You can watch Bichsel for a matter of minutes and see the pro potential. He checked in at the combine at 6-foot-5.5 and 225 pounds and he knows how to use that frame. He defends very well and did so even against professionals this year, appearing in 29 SHL games this season. He was physically dominant and showed some better offensive tools at the U20 level, scoring seven points in 11 games in junior with Leksands this season. Bichsel dealt with some late-season injuries that prevented him from participating in a number of events including the U18 World Championship which surely could have aided his draft stock. Injuries aside, the upside of a player like Bichsel is pretty huge, especially at that size and with the physicality he plays with. The concern is if he thinks the game at a high enough level offensively to be more than a mobile defender with size and physicality. Picking him in the first round, you’re betting on his ability to find it.
Baggedmilk Notes: This kid is an absolute monster. At 6’5 and 225 pounds, it’s not crazy to think that he will pack on more weight as he gets older and that makes him an interesting prospect for whoever uses their pick on this Viking of a prospect.
A towering defenseman with excellent mobility for a big man, Pickering has a lot of tools that stand out. There’s some raw potential there as I think his anticipation and overall hockey sense still need to advance to make him a more effective two-way player. Offensively, he is adequate, but there are flashes of greater potential. He did have 33 points in 62 games for a poor Swift Current team this season. As he gets a bit more aggressive and confident with the puck on his stick, it could open up the possibility of him one day becoming a top-four defender.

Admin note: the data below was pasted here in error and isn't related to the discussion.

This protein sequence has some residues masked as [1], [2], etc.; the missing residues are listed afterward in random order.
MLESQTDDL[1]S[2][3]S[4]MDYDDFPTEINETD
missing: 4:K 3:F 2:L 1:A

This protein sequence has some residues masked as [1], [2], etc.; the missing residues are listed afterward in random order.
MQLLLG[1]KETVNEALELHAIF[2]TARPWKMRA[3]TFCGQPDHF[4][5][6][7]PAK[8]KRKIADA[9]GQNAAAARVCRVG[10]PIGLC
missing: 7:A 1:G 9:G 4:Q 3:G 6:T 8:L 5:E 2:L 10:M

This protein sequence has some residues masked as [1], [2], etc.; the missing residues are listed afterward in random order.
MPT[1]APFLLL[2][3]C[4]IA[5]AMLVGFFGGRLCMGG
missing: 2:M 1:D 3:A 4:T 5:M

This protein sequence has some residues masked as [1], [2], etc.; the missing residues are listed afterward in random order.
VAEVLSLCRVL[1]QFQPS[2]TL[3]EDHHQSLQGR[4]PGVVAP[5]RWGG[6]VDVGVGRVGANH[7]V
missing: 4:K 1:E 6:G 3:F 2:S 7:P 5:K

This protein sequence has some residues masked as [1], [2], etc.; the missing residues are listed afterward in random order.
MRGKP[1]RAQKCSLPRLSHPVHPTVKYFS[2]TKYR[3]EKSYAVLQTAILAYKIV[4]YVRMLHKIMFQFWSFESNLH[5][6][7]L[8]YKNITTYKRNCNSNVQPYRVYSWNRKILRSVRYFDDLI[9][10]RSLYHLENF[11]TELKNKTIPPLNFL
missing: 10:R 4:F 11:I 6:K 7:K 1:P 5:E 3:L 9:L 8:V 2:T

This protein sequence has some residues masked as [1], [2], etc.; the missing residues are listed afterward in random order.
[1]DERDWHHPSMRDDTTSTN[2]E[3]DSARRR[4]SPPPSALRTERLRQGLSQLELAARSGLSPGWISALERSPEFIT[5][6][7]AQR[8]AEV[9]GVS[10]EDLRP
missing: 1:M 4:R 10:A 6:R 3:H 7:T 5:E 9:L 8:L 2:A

Baggedmilk Notes: Like Bichsel before him, Owen Pickering is a massive defenceman that also seems to have added a little bit of scoring touch in his second season with the Swift Current Broncos. In 62 games played, Pickering added nine goals and 24 assists for 33 points in a bigger role with the Broncos and it will be interesting to follow along with his career to see if he can expand upon those numbers.
He’s a big, raw blueliner who split time between his high school team and the Waterloo Black Hawks. I think Rinzel’s stock may be higher had he played junior all year. His high school performances were fine, but at the junior level under better competition, I thought he raised his level a few notches but you could see he was behind a little bit. Rinzel is a very good skater for a player his size and has an innate ability to get pucks up ice with some incredible skill and vision. What he has in physical tools, though, he lacks in the hockey sense department. I think he just needs time and experience to make better reads and quicker decisions. He might have some of the highest upside of any defenseman in this draft, though, as a 6-foot-4, right-shot defenseman that can skate. He’s a bit of a project, but I think a fun one for a team that has time and resources to devote to him.
Baggedmilk Notes: The third straight defenceman on Peters’ list is more of a project than the last two, but that doesn’t mean someone won’t want to take a chance on a kid that keeps improving year over year. Another thing that was interesting to me is seeing Peters had him ranked at #29 when many of the other outlets see him going somewhere in the second round.